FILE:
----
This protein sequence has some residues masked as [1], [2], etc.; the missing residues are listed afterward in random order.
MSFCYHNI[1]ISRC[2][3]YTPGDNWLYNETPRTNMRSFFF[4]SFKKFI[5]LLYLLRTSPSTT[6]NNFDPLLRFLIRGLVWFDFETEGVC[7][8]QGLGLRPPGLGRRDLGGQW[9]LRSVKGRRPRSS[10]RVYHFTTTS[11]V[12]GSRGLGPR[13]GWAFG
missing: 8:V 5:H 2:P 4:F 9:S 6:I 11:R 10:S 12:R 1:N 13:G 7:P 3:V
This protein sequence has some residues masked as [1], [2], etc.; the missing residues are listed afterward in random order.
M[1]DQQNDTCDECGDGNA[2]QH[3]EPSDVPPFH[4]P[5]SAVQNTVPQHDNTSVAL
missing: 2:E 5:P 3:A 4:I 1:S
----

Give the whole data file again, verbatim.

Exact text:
This protein sequence has some residues masked as [1], [2], etc.; the missing residues are listed afterward in random order.
MSFCYHNI[1]ISRC[2][3]YTPGDNWLYNETPRTNMRSFFF[4]SFKKFI[5]LLYLLRTSPSTT[6]NNFDPLLRFLIRGLVWFDFETEGVC[7][8]QGLGLRPPGLGRRDLGGQW[9]LRSVKGRRPRSS[10]RVYHFTTTS[11]V[12]GSRGLGPR[13]GWAFG
missing: 8:V 5:H 2:P 4:F 9:S 6:I 11:R 10:S 12:R 1:N 13:G 7:P 3:V
This protein sequence has some residues masked as [1], [2], etc.; the missing residues are listed afterward in random order.
M[1]DQQNDTCDECGDGNA[2]QH[3]EPSDVPPFH[4]P[5]SAVQNTVPQHDNTSVAL
missing: 2:E 5:P 3:A 4:I 1:S